Mormon Baptisms for the Dead
Tiffany Sowby is a mother of five and member of The Church of Jesus Christ of Latter-day Saints (“Mormon” woman). She tries to find humor, joy, and contentment in the little things life has to offer.
While a student at the University of Utah, I passed the Salt Lake Temple of The Church of Jesus Christ of Latter-Day Saints (often mistakenly called the Mormon Church) on my drive to school each day. At that point in my life, I was able to count on two hands the number of times I had entered into a Mormon temple to do what we Latter-day Saints (or “Mormons”) believe to be temple work for those that have passed on before us. This temple work consists of performing certain ordinances, by proxy, for family members who passed away without an opportunity to receive those ordinances. Specifically, at that time in my life, I was limited to participating in baptisms for the dead only. Worthy Latter-day Saints age 12 and older have the opportunity to participate in baptisms for the dead, the first of the essential ordinances.
Heeding the challenge of my bishop (a Mormon ecclesiastical leader), I began to attend the temple more frequently. As Latter-day Saints, (“Mormons”), we believe baptism by immersion to be the first ordinance of the gospel that begins our way back to eternal life. The Fourth Article of Faith (which Articles of Faith Mormons believe to be the basic guidelines and principles of the religion) states, “We believe that the first principles and ordinances of the gospel are: first, Faith in the Lord Jesus Christ; second, Repentance; third, Baptism by immersion for the remission of sins; fourth, Laying on of hands for the gift of the Holy Ghost.”Before long, it became a weekly habit for me and my best friend to visit the Salt Lake Temple early each Wednesday morning before our college classes began. At times, it became a somewhat social event as other college friends often joined us, not to mention the dear friendships we gained with the workers that worked that early Wednesday morning shift. The weekly reminder of an important gospel principle had an impact on my young adult life.
I was baptized and became a member of The Church of Jesus Christ of Latter-Day Saints as an 8-year-old child. Despite having a horrible fear of water, being baptized was an easy decision for me to make as a young child. Baptisms done by proxy in LDS temples are performed with faith and understanding. Faith that those persons who are now deceased will accept the work being done for them, yet an understanding that though deceased, the people we know briefly by just a two- or three-word name on a piece of paper, have the agency to accept or decline the ordinance done on their behalf. Latter-day Saints can participate in doing work for those who are not direct family members, but any names turned in to the temple must be submitted by direct family members (see Church Policy for Baptisms for the Dead link below).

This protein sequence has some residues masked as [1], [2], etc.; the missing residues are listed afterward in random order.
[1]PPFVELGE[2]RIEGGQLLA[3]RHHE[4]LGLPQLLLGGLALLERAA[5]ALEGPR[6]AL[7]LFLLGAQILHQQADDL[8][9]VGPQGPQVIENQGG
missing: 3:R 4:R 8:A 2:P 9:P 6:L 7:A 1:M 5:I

I remember distinctly an early morning at the Salt Lake temple, sitting next to a lady who was at the temple to observe the baptism by proxy for her deceased husband. I remember her nervousness that her husband, who never had an interest to be baptized a member of the Church while alive, would accept the work now that he was deceased. It was a light-bulb moment for me! Up to that point, I think I had a somewhat naive approach to the work done within a temple. Yet sitting there visiting with a lady forty years my senior taught me a valuable lesson and reminder: agency (the right to choose for oneself) is an eternal principle—it is the same in life as it is in death.
After just over 2 1/2 years of weekly Wednesday morning temple attendance, I got married and moved away. My weekly temple visits to do baptisms for the dead came to an end. The day before I was married, a Wednesday, was the last time I performed baptisms for the dead at the Salt Lake Temple. That morning, the two dear elderly men who had greeted me with a smile each Wednesday for two years embraced me and challenged me to always maintain a good habit of temple attendance.
Several days later, following my wedding, I was thrilled while opening up my wedding gifts to see these two dear men had purchased two plates towards my china set. I use my china almost once a week, and though I can’t remember anyone else (besides my mother-in-law) who contributed to my complete china set, I remember these two dear men regularly as I retrieve plates from my china hutch. The memories of them and their unspoken testimonies through faithful service will remain with me forever. It was through them and with them that I gained a love for temple work.
The young children of The Church of Jesus Christ of Latter-day Saints frequently sing a song, “I Love to see the Temple.” There is a phrase in the song that says, “I’ll prepare myself while I am young. This is my sacred duty.” It is a declaration that many Latter-day Saints hold true. I was a proud mother when a year and a half ago, my daughter chose to wake up early on her 12th birthday to attend the Bountiful Utah Temple with her dad to perform baptisms for the dead for the first time. Before presents were opened and a birthday breakfast was eaten, my daughter chose instead to take the time to do her “sacred duty.” Returning home, she had a big smile on her face—mine was likely just as big. Behind my smile was the hope that she will learn to love the temple as much as I have.
LDS News on Church Policy for Baptisms for the Dead